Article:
Brilliant idea, but needs serious spicing. I’d add garlic powder and a lot more salt, maybe some nutmeg, a dash of cayenne, cumin, SOMETHING to keep it from being as bland as the recipe currently has it. Also, the matzoh boards broken in half don’t quite cover the “gratin”–I’d suggest soaking an extra matzoh and breaking each matzoh into more than half and forming a mosaic. I like that it comes out of the oven like a veggie gratin “en croute”, but the mild, mild, mild flavor needs improvement. Happy Pesach.

  3. Tracie

    I’m curious about this recipe as I was asked to bring a vegetarian main dish to a Seder next week. I’ve used cashews for cream before but never added avocado. Would the author care to elaborate on this technique?

  4. Nava Post author

    Tracie, the avocado adds an element of richness, especially if you avoid using Daiya cheese. Daiya isn’t Kosher for Passover, so many people who adhere strictly to dietary laws wouldn’t use it.

  5. Nava Post author

    You’re right; I never noticed that before. I will correct that note in the recipe. A photo of this dish will be added tomorrow so I’ll make the correction when uploading it! Thanks so much for your input.

  6. Kay

    I made this last night to do a dry run for passover next week. I am not normally vegan, but we are having several vegan guests. It was amazing! Not bland at all. I have a special pan that I usually use for lasagna (it has three wells each about the size of a lasagna noodle and 3″ deep) This recipe worked beautifully in it. When I prepare for next week I think I will up the quantity of the creamy spinach filling a little– not because it was lacking, just because it was the best part! I wouldn’t add or change anything otherwise, as the other commenter suggested. I used no Daiya or pine nuts, but I did spritz the top matzo with some olive oil to crisp it up. Thanks for a great recipe!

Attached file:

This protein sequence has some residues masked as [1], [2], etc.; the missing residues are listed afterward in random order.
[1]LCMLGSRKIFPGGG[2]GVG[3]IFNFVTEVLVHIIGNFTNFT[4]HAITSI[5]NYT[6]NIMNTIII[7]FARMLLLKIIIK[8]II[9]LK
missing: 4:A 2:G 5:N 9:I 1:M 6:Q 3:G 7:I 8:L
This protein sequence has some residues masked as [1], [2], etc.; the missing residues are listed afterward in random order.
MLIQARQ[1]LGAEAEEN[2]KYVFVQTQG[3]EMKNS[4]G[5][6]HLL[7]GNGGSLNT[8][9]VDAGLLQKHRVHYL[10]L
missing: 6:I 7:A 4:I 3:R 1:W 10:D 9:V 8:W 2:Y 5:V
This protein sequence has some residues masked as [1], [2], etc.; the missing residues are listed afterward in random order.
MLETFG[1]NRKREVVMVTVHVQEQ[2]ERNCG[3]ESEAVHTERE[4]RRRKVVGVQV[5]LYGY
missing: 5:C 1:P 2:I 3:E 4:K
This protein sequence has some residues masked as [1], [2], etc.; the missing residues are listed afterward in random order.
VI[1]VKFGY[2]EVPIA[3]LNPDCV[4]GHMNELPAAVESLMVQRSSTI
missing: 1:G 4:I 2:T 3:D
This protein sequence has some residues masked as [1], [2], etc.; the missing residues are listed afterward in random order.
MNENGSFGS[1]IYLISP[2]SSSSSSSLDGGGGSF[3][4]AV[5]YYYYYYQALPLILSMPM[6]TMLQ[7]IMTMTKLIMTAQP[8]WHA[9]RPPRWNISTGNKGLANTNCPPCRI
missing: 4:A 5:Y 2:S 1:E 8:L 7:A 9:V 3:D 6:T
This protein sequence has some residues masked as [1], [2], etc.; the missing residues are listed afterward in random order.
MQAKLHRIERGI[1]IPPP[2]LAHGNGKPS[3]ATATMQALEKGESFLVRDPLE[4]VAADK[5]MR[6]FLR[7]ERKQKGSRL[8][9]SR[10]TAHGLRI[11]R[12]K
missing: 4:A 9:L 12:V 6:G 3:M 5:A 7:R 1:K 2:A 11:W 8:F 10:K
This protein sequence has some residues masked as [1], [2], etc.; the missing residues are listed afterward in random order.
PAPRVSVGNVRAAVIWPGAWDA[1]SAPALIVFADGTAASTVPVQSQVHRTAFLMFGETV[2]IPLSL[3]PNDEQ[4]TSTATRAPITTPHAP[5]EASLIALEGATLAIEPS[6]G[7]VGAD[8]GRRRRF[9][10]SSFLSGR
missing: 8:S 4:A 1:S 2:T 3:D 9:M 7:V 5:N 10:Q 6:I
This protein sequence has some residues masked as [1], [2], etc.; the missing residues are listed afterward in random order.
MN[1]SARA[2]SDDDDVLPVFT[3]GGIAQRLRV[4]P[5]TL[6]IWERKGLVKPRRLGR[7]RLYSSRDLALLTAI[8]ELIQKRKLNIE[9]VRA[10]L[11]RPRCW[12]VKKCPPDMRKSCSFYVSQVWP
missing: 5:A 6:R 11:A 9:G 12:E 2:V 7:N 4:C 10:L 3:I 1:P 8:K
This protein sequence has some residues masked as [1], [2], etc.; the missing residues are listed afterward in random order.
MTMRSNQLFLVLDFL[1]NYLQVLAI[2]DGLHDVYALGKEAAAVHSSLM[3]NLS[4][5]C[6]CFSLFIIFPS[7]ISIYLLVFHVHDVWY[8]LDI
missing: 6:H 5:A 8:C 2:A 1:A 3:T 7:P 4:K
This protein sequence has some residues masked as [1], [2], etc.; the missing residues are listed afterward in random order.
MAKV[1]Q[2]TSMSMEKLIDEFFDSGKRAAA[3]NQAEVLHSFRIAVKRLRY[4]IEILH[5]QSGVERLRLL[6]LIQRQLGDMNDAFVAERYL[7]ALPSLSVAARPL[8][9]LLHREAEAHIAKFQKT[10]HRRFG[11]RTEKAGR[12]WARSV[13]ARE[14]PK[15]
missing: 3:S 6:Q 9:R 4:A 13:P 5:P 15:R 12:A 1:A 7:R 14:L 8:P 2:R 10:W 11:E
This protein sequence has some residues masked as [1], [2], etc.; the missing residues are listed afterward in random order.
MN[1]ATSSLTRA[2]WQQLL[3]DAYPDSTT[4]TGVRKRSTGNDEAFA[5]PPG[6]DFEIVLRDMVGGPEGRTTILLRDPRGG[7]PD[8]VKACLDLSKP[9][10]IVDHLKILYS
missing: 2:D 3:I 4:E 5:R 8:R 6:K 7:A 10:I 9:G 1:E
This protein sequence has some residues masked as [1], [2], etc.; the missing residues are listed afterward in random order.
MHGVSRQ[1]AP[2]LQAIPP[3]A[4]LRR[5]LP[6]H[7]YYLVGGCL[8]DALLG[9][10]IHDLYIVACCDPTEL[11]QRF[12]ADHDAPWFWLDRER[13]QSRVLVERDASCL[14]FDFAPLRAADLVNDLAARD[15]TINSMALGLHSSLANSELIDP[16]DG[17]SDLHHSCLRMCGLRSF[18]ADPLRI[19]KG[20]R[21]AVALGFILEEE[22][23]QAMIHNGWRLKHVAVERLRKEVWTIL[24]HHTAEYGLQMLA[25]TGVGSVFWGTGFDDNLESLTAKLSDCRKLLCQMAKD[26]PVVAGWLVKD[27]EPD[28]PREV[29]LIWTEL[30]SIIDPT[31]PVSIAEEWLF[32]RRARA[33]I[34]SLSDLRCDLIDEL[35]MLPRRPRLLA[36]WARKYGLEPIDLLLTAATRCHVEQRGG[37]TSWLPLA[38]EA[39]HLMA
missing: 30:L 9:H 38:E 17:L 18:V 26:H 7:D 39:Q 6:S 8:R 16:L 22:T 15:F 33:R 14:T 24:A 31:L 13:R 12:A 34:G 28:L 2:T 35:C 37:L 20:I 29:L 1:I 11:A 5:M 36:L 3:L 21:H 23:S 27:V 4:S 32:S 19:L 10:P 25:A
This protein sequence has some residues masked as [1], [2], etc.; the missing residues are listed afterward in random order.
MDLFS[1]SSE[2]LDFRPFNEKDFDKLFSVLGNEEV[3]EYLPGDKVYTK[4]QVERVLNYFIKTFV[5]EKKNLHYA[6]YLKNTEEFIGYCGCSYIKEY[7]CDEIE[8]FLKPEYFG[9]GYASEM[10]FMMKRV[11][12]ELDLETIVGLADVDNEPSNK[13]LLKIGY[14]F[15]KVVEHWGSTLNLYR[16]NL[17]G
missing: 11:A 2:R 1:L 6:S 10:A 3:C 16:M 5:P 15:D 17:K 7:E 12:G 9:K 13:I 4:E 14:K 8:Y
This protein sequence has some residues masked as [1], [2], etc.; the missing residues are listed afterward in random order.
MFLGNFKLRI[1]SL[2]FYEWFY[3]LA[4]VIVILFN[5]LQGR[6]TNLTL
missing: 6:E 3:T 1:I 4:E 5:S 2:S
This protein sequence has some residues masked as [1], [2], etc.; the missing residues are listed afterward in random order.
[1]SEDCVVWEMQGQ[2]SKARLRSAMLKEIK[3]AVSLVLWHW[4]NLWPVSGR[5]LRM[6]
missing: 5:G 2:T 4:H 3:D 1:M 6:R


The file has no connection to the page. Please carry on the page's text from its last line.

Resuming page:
7. Nava Post author

    Thanks so much for your feedback, Kay. If you do decide to use Daiya, ask your guests if they’re strict about kitnoyot, as it contains pea protein. This is a popular recipe, and I’ll be adding a photo of it, hopefully soon! Hope you and your guests have a lovely Seder.

  8. narf7

    I am not Jewish and I have NO idea where I am going to find matzo in Tasmania Australia but I want this! I want it bad…any idea of a recipe that I could make to duplicate matzo?

  9. Nava Post author

    That’s a great question, and one that I can’t answer. But since matzo is basically made of flour and water, if you google “matzo recipe” you’re sure to find one!

  10. Nava Post author

    Johanna, I know that some readers have made this ahead to freeze, and I’ve never done so, so I can’t guarantee the results. I’m sorry, I somehow missed seeing your questions until now. And since we’re just one day out from the first night of Passover I hope you went ahead and made this, as making it a day ahead is certainly fine!

  11. Trish

    I’ve made this for Seder the past two years and will likely make it again this year. its delish and a hit with non-vegans. When I make it it never looks as pretty as the picture and the top layer of matza always curls up but that doesn’t take from the flavor.